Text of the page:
I have received emails and phone calls from many of my recent Chapter 7 bankruptcy clients about their personal liability for homeowner association (“HOA”) dues. These former bankruptcy debtors are being told by their HOA that they owe past-due dues or that they have HOA liens on their property.
The clients believe that the Chapter 7 bankruptcy discharged all their debts including their HOA liability. They assume that something went wrong with their bankruptcy because they are still being harassed by their HOA collectors and attorneys.
Typically, these bankruptcy debtors indicated on their bankruptcy petition that they intended to surrender their homestead. They stopped paying their mortgage, taxes, and HOA dues. They are either waiting for the bank to foreclose, or they have been sued for foreclosure and are fighting the foreclosure in court. They are living in their home for “free” , without making any payments, and intend to continue to do so until the bank forecloses and threatens to evict them.
Chapter 7 bankruptcy discharges all personal liability on your mortgage so that you are not personally liable for a deficiency if and when the bank forecloses. There is no personal liability to pay real estate taxes. There is personal liability to pay HOA dues and assessments. Your Chapter 7 bankruptcy discharges all your HOA liability that accrued up to the bankruptcy filing date. However, after you file bankruptcy you are personally liable for all HOA dues that accrue after the filing date and until you are no longer on the title to the property.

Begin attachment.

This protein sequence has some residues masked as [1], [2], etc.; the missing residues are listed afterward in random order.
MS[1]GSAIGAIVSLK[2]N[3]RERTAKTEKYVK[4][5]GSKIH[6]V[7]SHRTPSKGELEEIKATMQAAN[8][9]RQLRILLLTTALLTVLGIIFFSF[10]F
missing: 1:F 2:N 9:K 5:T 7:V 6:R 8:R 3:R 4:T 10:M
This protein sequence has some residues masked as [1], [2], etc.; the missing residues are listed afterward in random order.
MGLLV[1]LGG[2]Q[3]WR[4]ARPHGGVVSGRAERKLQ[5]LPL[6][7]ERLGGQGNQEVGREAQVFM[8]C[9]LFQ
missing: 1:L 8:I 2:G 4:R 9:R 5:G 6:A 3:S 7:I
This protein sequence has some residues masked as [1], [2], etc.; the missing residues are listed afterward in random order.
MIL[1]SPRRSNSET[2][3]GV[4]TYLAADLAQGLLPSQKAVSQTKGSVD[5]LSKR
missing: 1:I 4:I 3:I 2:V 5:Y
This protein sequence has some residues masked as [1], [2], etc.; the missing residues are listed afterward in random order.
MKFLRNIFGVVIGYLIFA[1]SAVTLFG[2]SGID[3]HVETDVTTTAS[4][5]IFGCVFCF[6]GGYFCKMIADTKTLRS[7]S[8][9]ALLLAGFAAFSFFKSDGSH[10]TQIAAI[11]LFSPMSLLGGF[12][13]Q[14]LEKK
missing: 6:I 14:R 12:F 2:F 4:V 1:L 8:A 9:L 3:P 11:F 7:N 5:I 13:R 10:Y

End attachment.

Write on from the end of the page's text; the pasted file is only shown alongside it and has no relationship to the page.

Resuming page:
If you file bankruptcy and maintain title to the property thereafter you are personally liable for all HOA dues for months after the bankruptcy filing date. Unlike the case of future mortgage payments , the bankruptcy does not eliminate personal liability for future HOA dues. Bankruptcy debtors wanted to live in their homes after bankruptcy without paying the mortgage should consider keeping current their HOA debts. The only way to escape this liability is to deed the property to the mortgage lender in advance of foreclosure, or simply wait for foreclosure and hope the HOA does not sue you for the HOA dues.
Additionally, some Chapter 7 clients have called wanting to know why there is an HOA lien on their property after they had filed Chapter 7 bankruptcy. The debtors think that because the bankruptcy discharges pre-petition HOA debt that the HOA has no right to put a lien on their home.
If a HOA records a lien for dues owed pre-bankruptcy the lien attaches to the debtor’s property even though the bankruptcy discharges the underlying debt. It works like an IRS lien; once the lien is on the property it sticks to the property regardless of what bankruptcy does to the debt. Liens attaching before the debtor files bankruptcy remain enforceable against the property.